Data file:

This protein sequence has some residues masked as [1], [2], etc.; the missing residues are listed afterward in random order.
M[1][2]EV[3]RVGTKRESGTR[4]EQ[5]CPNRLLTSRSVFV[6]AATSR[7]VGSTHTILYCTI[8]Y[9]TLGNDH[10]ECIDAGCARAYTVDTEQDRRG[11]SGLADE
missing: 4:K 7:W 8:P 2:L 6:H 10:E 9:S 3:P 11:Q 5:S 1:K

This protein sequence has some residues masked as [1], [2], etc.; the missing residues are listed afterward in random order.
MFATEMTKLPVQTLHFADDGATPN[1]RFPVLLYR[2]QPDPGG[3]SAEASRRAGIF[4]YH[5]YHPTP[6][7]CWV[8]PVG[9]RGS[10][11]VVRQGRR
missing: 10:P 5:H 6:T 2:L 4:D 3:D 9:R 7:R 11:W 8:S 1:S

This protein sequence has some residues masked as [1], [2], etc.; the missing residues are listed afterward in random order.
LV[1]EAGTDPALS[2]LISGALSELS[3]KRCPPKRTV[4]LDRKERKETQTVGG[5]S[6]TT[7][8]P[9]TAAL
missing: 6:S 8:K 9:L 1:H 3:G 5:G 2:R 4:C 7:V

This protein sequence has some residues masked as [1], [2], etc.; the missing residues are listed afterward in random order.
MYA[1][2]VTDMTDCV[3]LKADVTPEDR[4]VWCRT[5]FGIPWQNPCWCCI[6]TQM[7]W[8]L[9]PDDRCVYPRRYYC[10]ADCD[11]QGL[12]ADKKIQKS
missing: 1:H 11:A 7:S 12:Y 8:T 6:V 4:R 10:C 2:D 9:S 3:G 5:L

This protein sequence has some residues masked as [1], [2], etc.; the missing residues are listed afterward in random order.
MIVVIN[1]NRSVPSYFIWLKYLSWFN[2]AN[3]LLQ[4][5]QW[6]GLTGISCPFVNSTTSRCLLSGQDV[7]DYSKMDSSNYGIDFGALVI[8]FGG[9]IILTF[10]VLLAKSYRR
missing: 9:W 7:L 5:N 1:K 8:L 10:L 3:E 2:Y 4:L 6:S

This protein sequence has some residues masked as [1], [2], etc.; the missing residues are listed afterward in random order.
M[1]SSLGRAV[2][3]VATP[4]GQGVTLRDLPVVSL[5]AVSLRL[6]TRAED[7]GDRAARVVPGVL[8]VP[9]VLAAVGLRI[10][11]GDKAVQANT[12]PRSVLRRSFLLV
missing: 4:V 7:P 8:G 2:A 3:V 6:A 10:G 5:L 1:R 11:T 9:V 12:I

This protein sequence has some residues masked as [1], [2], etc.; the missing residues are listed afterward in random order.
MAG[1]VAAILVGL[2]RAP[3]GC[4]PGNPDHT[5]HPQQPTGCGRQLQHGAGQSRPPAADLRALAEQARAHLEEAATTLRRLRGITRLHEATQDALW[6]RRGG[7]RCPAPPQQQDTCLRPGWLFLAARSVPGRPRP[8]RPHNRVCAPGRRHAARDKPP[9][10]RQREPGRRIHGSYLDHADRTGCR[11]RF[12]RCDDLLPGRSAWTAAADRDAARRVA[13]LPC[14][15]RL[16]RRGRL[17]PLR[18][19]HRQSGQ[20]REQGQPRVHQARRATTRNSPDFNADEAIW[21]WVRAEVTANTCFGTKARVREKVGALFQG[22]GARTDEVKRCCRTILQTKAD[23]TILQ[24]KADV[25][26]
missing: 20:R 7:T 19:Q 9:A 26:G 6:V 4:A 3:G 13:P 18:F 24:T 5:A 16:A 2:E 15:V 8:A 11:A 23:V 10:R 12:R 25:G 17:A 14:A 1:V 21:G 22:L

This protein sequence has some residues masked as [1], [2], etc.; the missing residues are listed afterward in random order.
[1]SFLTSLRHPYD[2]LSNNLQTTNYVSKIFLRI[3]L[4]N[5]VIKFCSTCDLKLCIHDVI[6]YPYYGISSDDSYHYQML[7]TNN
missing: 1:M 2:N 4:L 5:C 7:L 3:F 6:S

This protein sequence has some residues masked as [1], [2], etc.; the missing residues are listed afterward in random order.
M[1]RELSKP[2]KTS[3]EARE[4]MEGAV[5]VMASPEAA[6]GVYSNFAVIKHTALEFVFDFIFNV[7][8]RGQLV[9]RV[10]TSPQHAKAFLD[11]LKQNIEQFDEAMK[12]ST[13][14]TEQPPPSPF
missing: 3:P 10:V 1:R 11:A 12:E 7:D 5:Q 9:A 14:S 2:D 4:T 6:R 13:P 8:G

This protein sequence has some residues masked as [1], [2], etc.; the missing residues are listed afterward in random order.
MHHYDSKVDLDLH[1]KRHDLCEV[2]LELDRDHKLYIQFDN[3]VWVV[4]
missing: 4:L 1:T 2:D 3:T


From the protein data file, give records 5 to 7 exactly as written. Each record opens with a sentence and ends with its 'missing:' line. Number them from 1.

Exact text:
This protein sequence has some residues masked as [1], [2], etc.; the missing residues are listed afterward in random order.
MIVVIN[1]NRSVPSYFIWLKYLSWFN[2]AN[3]LLQ[4][5]QW[6]GLTGISCPFVNSTTSRCLLSGQDV[7]DYSKMDSSNYGIDFGALVI[8]FGG[9]IILTF[10]VLLAKSYRR
missing: 9:W 7:L 5:N 1:K 8:L 10:L 3:E 2:Y 4:L 6:S

This protein sequence has some residues masked as [1], [2], etc.; the missing residues are listed afterward in random order.
M[1]SSLGRAV[2][3]VATP[4]GQGVTLRDLPVVSL[5]AVSLRL[6]TRAED[7]GDRAARVVPGVL[8]VP[9]VLAAVGLRI[10][11]GDKAVQANT[12]PRSVLRRSFLLV
missing: 4:V 7:P 8:G 2:A 3:V 6:A 10:G 5:L 1:R 11:T 9:V 12:I

This protein sequence has some residues masked as [1], [2], etc.; the missing residues are listed afterward in random order.
MAG[1]VAAILVGL[2]RAP[3]GC[4]PGNPDHT[5]HPQQPTGCGRQLQHGAGQSRPPAADLRALAEQARAHLEEAATTLRRLRGITRLHEATQDALW[6]RRGG[7]RCPAPPQQQDTCLRPGWLFLAARSVPGRPRP[8]RPHNRVCAPGRRHAARDKPP[9][10]RQREPGRRIHGSYLDHADRTGCR[11]RF[12]RCDDLLPGRSAWTAAADRDAARRVA[13]LPC[14][15]RL[16]RRGRL[17]PLR[18][19]HRQSGQ[20]REQGQPRVHQARRATTRNSPDFNADEAIW[21]WVRAEVTANTCFGTKARVREKVGALFQG[22]GARTDEVKRCCRTILQTKAD[23]TILQ[24]KADV[25][26]
missing: 20:R 7:T 19:Q 9:A 26:G 6:V 4:A 3:G 13:P 18:F 24:T 5:A 16:A 2:E 15:V 8:A 11:A 23:V 10:R 12:R 25:G 17:A 14:A 1:V 21:G 22:L